Arlington, Va. (MMD Newswire) In “Reality Ignored: How Milton Friedman and Chicago Economics Undermined American Institutions and Endangered the Global Economy” (ISBN 1456391860), Kenneth M. Davidson blames Milton Friedman and Chicago School Economics for damaging American society and its economy. Written for policymakers and citizens concerned about America’s future, Davidson’s book describes how government has ceased to protect businesses, investors and consumers as a result of the influence of a flawed economic theory. Since Friedman published “Capitalism & Freedom” in 1962, Chicago School Economics has created one side of America’s political debate. Davidson discusses how these views have framed policies for conservative politicians from the time of Barry Goldwater and Ronald Reagan to the modern tea party. He demonstrates how these policies have damaged American society by redefining the roles of federal, state and local governments. Davidson also argues that Chicago theories have persuaded American businesses to focus on short-term profits rather than innovation and efficiency which would help create jobs and lead to a more vigorous economic future. Davidson asserts that America requires a free-market system, where laws support society’s expectations of fair and honest business conduct. He says that Chicago School Economics theory disregards the need for trade laws by assuming that our economy is protected by fully informed individuals entering into voluntary contracts. The book describes how this simplistic view ignores the fact that when individuals enter into contracts, they often lack the time, education and information to examine the competence and honesty of the other party, whether these contracts are with their doctors, their brokers or even their local restaurants. Davidson avoids the technical jargon of economics and political theory so that readers can better understand slogans about the role of government and news reports about the state of the economy or financial practices of businesses. Using research, anecdotes and personal experience, he aims to show readers why America is losing economic strength and international influence, and empowers readers with knowledge to help renew American strength.Attorney Kenneth M. Davidson is a senior fellow at the American Antitrust Institute. He has his own consulting practice on American antitrust issues and issues relating to competition law in transitional economies. He was a senior attorney at the United States Federal Trade Commission where he was awarded the Distinguished Service Award. Davidson has written three books and spent seven years as a columnist for the “Journal of Business Strategy.”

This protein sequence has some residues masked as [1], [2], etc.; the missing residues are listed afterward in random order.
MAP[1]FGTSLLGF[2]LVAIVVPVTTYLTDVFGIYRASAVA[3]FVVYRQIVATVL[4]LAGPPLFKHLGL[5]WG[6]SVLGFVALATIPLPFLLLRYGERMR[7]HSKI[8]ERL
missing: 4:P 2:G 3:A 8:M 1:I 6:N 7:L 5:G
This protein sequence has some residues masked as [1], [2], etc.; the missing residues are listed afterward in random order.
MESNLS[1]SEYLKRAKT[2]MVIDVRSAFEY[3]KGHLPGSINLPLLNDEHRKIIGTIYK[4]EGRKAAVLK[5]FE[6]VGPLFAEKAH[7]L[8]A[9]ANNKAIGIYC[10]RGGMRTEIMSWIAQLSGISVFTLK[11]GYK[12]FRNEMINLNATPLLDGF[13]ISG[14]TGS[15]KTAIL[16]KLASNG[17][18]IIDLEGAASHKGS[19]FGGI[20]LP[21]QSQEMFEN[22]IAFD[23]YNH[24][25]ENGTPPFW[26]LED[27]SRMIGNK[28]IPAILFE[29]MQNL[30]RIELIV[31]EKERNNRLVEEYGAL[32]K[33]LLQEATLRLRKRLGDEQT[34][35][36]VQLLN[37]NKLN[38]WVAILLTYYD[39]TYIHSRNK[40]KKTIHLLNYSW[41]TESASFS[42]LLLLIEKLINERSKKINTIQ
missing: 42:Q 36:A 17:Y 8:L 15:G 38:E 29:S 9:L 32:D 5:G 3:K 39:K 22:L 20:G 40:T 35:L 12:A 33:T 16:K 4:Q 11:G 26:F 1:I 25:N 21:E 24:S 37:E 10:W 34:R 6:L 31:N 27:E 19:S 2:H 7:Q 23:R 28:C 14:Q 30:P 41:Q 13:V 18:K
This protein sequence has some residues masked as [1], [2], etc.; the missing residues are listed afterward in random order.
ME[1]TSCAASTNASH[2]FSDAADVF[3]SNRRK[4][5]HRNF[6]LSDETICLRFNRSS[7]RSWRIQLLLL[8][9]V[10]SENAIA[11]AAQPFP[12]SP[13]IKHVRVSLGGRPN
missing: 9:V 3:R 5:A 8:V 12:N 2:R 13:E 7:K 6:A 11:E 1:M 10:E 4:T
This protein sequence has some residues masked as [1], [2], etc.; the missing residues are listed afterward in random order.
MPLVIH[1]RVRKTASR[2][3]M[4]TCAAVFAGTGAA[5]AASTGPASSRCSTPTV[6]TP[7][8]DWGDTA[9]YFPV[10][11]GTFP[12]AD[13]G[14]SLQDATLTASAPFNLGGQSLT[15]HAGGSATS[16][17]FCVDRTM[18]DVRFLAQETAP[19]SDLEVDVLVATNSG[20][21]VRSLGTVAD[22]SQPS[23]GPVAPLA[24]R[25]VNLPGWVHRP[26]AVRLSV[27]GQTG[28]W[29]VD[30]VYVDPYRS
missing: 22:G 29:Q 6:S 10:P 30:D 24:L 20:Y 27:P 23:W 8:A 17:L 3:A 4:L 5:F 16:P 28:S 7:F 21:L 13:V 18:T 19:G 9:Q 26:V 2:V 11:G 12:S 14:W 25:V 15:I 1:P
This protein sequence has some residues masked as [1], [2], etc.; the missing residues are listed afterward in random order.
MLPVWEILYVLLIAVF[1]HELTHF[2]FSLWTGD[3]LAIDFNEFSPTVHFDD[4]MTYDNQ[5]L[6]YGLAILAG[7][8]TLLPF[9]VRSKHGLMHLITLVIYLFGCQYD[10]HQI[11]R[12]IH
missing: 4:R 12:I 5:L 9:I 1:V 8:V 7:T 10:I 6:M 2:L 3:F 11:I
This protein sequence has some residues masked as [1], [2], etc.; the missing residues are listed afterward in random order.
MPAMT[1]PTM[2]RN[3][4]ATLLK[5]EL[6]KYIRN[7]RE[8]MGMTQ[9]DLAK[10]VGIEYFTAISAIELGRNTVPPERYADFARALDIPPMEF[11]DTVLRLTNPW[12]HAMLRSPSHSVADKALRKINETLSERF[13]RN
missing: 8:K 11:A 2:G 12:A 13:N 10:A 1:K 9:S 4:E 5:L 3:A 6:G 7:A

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Kit press di Bush

Posted by fidest press agency su venerdì, 3 dicembre 2010

Rosario Amico Roxas ci ripropone quanto Bush ha fatto distribuire ai partecipanti del G8 a Roma (nel corso della sua ultima visita al “suo amico Berlusconi” un kit press dove si può leggere, tra l’altro (versione originale in inglese): “Italian Prime Minister Silvio Berlusconi is one of the most controversial leaders in the history of a country known for governmental corruption and vice. Primarily a businessman with massive holdings and influence in international media, he is regarded by many as a political dilettante who gained his high office only through use of his considerable influence on the national media.Hated by many but respected by all at least for his bella figura (personal style) and the sheer force of his will, Berlusconi has parlayed his business acumen and influence into a personal empire that has resulted in Italy’s longest–running government ever and in his becoming the country’s wealthiest man. Bursting onto the scene with no political experience in 1993, he campaigned—using his vast network of media holdings—on a promise to purge the notoriously lackadaisical Italian government of corruption. He won appointment to the office of prime minister in 1994. However, he and his fellow Forza Italia Party leaders soon found themselves accused of the very corruption he had vowed to eradicate. Charges of bribery, extortion, and other abuses of power trailed the leader until he was forced to resign later in 1994. Despite convictions on a number of corruption charges that were later overturned, the suave Berlusconi was again elected prime minister in 2001, and remained in that post as of late 2004. […] At this point, Berlusconi found himself increasingly hounded by demands from all quarters that he break up his media empire for violating virtually every anti–trust law in the books. As these pressures increased through the first part of the 1990s, he made a decision that some saw as foolish but that others perceived as an effort to grab the power of the very forces opposed to him: he announced that he would run for prime minister. In typical aggressive fashion, Berlusconi handed over to close friends all his positions at Fininvest and other companies to avoid political conflicts of interest and immediately organized a political coalition named Forza Italia (after the ubiquitous soccer chant meaning “Go Italy”). He appointed himself as its leader. Allying the new grouping with a federalist party and the remains of a disbanded neo–fascist group, he geared up his media companies to begin a television and print blitz to advertise his candidacy. Several editors of his press concerns resigned in protest at being told whom to endorse in the typically free–for–all run–up to elections.”

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Meeting with president Zapatero of Spain

Posted by fidest press agency su domenica, 5 aprile 2009

President Obama: I just want to say that I’ve very much enjoyed working with Mr. Zapatero over the last several days. He is somebody who clearly understands not only Spain’s extraordinary influence in the world, but also takes those responsibilities very seriously. And I think that we’re going to be able to establish what is already a strong relationship between the two countries — I think we can make it even stronger. So I’m glad to call him a friend and I welcome our opportunities to cooperate on a whole host of issues in the years to come.